Cyber attacks: what does it mean, what could it affect and how to protect yourself against malicious activity?
The most cyber-attacked country in the Europe is the UK, where about five out of six large corporations were attacked in 2014 which a rise of 40 percent on previous years.
So what are cyber attacks?
They are socially or politically influenced attacks that are carried out primarily through the internet. Cyber criminals use malicious programmes such as viruses to attack the general public or national and corporate organisations. Through unauthorised web access, fake websites and other methods of stealing institutional or personal information they can cause far-reaching damage. There are various types of cyber attacks that are used to gain illegal access to information so that it can be used to their benefit. This includes:
- Targeted Attack
This involves cyber attacks that are focused towards specific organisations, services and individuals in order to obtain private, institutional and technical information for the purpose of monetary gain or vandalism.
- Advanced Persistent Threat (APT)
This involves a set of attacks geared to a particular organisation or individual that is carried out persistently using a number of means to gain information illegally. These attacks take place through either public servers or websites on the internet or through sending malicious programs that affect an individual’s computer and compromise it.
- DoS Attack (Denial of Service)
This attack is meant to disturb services.
- DDoS Attack (Distributed Denial of Service)
This attack is carried from a distributed network of environments.
When it comes to cyber attacks every stage is becoming increasingly sophisticated which makes it challenging to track these cyber criminals and prosecute them for their crimes. These stages include:
- Internal Spread
- Elimination of traces of activity
Who does it Affect?
Cyber attacks can happen to anybody and everybody. An advanced cyber attack goes beyond the capabilities of antivirus detection and email spam filters. APTs are becoming more common as they easily sidestep traditional detection methods and hibernate in your system until they are ready to send information back to the attacker. Therefore, organisations and individuals need to be aware of potential cyber threats and how they can affect them and their organisations.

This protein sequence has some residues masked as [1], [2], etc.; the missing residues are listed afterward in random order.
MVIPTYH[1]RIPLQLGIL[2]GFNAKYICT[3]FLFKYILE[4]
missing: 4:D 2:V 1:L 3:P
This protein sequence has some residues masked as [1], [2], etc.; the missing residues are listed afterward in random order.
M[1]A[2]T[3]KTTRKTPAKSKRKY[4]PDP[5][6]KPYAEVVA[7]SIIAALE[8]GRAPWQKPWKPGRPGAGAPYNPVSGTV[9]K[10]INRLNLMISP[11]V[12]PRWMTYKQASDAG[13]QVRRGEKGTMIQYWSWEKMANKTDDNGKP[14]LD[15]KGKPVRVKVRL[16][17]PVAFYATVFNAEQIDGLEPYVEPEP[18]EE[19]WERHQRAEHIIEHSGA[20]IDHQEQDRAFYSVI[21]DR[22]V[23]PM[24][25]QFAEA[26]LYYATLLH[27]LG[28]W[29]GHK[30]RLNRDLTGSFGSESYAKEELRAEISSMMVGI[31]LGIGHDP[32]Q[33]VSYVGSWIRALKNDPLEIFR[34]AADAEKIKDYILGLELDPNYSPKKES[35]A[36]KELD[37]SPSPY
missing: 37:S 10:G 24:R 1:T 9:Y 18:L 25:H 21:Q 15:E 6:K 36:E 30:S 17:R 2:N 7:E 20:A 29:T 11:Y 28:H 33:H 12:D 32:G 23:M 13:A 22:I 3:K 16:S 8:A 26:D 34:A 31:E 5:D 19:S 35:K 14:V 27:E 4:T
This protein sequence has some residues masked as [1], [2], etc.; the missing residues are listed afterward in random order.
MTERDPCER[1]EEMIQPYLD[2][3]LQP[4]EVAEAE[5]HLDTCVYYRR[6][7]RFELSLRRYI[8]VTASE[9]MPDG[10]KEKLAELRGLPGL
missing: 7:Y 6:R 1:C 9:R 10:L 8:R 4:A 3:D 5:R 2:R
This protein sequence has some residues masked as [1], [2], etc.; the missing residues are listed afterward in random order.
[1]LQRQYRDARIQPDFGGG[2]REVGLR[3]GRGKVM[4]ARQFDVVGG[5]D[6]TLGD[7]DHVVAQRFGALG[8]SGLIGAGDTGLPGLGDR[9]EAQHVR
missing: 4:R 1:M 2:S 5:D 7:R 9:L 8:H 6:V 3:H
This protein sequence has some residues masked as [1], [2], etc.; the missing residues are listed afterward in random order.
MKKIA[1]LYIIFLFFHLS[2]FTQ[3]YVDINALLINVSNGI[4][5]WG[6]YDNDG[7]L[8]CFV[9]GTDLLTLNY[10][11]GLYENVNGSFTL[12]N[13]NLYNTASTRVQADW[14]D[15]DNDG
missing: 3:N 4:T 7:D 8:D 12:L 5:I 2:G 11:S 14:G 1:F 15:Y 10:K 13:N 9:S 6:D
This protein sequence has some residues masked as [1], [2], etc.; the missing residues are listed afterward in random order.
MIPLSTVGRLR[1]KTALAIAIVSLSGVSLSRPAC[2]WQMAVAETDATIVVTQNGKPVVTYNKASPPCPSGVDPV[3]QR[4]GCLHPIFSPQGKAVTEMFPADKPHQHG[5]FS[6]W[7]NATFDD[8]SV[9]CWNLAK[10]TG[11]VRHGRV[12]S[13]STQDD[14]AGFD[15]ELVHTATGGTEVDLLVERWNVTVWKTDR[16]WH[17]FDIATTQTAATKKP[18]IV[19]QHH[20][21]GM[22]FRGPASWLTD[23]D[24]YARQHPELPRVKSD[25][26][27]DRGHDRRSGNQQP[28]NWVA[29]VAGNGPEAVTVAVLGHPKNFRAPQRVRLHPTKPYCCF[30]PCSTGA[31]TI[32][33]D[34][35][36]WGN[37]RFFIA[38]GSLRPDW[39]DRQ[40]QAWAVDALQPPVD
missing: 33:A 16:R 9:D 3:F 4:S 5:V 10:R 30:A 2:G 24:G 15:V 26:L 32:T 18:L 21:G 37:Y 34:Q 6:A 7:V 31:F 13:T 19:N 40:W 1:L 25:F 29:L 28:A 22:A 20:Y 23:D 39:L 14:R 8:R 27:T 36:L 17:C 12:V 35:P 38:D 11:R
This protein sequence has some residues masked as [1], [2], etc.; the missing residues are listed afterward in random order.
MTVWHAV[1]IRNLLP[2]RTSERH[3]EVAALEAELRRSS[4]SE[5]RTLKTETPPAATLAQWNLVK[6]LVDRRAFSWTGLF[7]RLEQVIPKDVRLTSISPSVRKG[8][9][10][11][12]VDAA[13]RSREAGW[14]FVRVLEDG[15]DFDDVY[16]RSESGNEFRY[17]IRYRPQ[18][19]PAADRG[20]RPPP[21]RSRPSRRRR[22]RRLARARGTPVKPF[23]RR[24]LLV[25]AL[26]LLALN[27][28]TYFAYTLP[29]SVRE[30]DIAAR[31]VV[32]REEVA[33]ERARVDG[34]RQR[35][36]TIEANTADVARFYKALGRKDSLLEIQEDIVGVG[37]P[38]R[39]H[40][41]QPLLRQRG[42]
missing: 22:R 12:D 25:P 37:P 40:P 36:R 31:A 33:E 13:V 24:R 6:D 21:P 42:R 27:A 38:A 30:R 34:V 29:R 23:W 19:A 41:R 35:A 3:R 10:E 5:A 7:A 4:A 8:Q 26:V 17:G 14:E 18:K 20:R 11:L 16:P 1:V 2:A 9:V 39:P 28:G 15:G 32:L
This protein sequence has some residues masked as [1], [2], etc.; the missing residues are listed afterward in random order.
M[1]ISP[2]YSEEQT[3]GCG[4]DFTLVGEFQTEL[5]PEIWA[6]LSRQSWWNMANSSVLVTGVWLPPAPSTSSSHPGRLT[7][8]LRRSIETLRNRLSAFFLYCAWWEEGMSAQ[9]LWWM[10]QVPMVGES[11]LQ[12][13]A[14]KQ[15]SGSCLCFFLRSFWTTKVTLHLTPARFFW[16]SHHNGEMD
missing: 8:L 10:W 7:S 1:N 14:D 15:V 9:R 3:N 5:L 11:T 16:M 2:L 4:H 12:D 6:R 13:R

Most commonly, attacks are performed so that cyber criminals can make money from you through fraud and manipulation. Competitors who want access to private information so that they have a lead on you. Hackers who find it challengingly enjoyable to interfere with computer systems, while hacktivists attack companies or political institutions for ideological motives. Last but not least, employees who might want to settle a grudge against your organisation.
How to Protect Yourself against Malicious Activity
Here are four ways to protect yourself from cyber attacks:
- Set a day to monitor your credit card statements
Whenever you receive your credit card statement, take some time out and review it carefully. Instead of reviewing it monthly, set a specific day once a week to review your statement. If you find something suspicious or questionable you can investigate it immediately to determine whether it was one of your authorised purchases.
- Sign up for real-time alerts
Some banks and credit card companies provide the option of signing up for real-time alerts which allows you to contact them in the event of a purchase that your might feel unusual. You set an amount on purchases and if it exceeds that amount, an email or text message notification will be sent to you to validate the purchase before it is processed.
- Keep your private information private
There is always a constant threat to your personal data and it goes without saying that you need to take necessary precaution when giving out information to unsolicited callers. Try to communicate more in order to learn more. Several criminals trick unwitting consumers into believing that they are an authorised vendor. Remember a simple rule: don’t provide passwords or personal information to unsolicited callers no matter how genuine they sound.
- Change your passwords frequently
Creating and managing strong passwords is the key of keeping your information private and secure. Avoid coming up with obvious passwords and answers to security questions such as your name or birth date. Be creative and create a password that is random combination of numbers, letters and symbols.